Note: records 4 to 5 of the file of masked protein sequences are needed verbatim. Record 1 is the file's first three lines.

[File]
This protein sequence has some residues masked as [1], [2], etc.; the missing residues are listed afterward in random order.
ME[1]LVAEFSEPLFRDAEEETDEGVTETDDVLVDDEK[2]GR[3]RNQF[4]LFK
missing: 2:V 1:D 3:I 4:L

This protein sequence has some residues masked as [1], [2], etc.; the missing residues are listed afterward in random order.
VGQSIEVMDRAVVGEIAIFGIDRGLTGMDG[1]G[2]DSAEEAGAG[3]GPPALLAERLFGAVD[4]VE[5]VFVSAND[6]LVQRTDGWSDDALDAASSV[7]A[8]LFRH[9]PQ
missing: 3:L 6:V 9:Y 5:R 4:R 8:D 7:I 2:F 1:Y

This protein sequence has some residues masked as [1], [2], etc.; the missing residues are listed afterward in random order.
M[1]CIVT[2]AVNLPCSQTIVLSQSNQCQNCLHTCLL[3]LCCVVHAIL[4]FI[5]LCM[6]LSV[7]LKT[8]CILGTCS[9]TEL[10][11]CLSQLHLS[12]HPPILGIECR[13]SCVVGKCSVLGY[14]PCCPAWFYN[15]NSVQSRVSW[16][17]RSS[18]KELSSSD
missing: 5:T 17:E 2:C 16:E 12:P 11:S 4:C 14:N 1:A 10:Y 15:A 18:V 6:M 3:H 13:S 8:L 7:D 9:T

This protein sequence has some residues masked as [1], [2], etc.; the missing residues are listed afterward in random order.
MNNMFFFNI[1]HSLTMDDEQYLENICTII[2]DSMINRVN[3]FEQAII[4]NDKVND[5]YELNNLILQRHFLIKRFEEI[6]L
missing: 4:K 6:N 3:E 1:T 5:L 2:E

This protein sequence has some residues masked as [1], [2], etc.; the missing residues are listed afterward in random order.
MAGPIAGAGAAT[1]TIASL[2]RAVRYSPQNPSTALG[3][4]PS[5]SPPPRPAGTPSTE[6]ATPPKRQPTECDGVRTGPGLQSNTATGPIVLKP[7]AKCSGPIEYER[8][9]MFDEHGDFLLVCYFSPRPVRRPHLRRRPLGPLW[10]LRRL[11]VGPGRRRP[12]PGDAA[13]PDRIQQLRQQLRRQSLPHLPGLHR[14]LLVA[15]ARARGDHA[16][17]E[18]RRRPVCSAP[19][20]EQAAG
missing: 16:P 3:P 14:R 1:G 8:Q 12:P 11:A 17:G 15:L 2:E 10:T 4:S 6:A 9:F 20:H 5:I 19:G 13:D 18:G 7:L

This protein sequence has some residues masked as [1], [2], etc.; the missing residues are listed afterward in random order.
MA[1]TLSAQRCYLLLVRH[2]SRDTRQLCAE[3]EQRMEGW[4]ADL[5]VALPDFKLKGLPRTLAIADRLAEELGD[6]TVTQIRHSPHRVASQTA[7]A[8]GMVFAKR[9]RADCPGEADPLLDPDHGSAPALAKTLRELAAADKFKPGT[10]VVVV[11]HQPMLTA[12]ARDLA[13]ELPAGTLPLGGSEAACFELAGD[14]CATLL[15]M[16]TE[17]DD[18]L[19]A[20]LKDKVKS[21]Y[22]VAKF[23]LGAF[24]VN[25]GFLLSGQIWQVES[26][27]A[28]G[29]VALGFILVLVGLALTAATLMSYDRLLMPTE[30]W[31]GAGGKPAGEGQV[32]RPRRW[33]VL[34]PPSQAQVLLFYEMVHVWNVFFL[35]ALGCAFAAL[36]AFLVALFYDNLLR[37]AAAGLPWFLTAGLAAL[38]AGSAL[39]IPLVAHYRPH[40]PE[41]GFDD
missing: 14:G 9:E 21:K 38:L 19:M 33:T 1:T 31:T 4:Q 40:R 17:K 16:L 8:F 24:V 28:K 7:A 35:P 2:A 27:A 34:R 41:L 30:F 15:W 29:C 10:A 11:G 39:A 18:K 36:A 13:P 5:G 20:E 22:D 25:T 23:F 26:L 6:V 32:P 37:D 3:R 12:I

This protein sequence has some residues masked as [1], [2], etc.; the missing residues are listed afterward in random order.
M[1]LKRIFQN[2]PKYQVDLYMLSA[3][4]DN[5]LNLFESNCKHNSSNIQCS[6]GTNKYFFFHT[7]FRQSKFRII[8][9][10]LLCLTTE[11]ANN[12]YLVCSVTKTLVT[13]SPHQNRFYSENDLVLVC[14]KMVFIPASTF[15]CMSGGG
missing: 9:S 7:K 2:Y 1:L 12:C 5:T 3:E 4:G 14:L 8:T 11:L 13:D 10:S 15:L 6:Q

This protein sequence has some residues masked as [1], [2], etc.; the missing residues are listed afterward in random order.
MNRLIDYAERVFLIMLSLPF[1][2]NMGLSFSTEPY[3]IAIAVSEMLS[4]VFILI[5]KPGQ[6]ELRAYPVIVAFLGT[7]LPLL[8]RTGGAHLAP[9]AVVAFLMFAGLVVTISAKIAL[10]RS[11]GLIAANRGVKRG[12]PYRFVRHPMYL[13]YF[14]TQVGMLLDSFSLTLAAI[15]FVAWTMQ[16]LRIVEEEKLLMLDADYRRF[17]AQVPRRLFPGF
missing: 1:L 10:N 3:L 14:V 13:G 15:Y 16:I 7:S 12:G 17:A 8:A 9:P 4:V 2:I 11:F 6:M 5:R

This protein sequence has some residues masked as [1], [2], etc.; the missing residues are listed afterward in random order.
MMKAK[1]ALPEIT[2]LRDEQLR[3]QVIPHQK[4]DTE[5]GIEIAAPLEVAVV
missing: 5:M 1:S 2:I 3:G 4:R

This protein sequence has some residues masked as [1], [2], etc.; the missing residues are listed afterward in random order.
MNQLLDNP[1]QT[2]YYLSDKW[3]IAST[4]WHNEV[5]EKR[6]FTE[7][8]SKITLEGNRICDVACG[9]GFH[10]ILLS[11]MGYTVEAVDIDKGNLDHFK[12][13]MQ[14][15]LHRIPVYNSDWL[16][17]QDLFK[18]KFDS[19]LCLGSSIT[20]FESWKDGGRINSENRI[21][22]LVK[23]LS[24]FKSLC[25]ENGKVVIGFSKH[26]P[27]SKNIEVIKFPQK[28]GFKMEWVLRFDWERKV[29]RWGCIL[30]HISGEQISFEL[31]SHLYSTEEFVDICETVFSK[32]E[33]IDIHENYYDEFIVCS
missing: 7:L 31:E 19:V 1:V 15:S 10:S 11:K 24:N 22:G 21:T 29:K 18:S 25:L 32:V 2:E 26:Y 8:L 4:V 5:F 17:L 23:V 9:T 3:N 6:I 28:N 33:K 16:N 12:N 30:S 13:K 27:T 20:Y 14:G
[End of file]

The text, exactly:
This protein sequence has some residues masked as [1], [2], etc.; the missing residues are listed afterward in random order.
MNNMFFFNI[1]HSLTMDDEQYLENICTII[2]DSMINRVN[3]FEQAII[4]NDKVND[5]YELNNLILQRHFLIKRFEEI[6]L
missing: 4:K 6:N 3:E 1:T 5:L 2:E

This protein sequence has some residues masked as [1], [2], etc.; the missing residues are listed afterward in random order.
MAGPIAGAGAAT[1]TIASL[2]RAVRYSPQNPSTALG[3][4]PS[5]SPPPRPAGTPSTE[6]ATPPKRQPTECDGVRTGPGLQSNTATGPIVLKP[7]AKCSGPIEYER[8][9]MFDEHGDFLLVCYFSPRPVRRPHLRRRPLGPLW[10]LRRL[11]VGPGRRRP[12]PGDAA[13]PDRIQQLRQQLRRQSLPHLPGLHR[14]LLVA[15]ARARGDHA[16][17]E[18]RRRPVCSAP[19][20]EQAAG
missing: 16:P 3:P 14:R 1:G 8:Q 12:P 11:A 17:G 15:L 2:E 10:T 4:S 6:A 9:F 20:H 5:I 19:G 13:D 18:G 7:L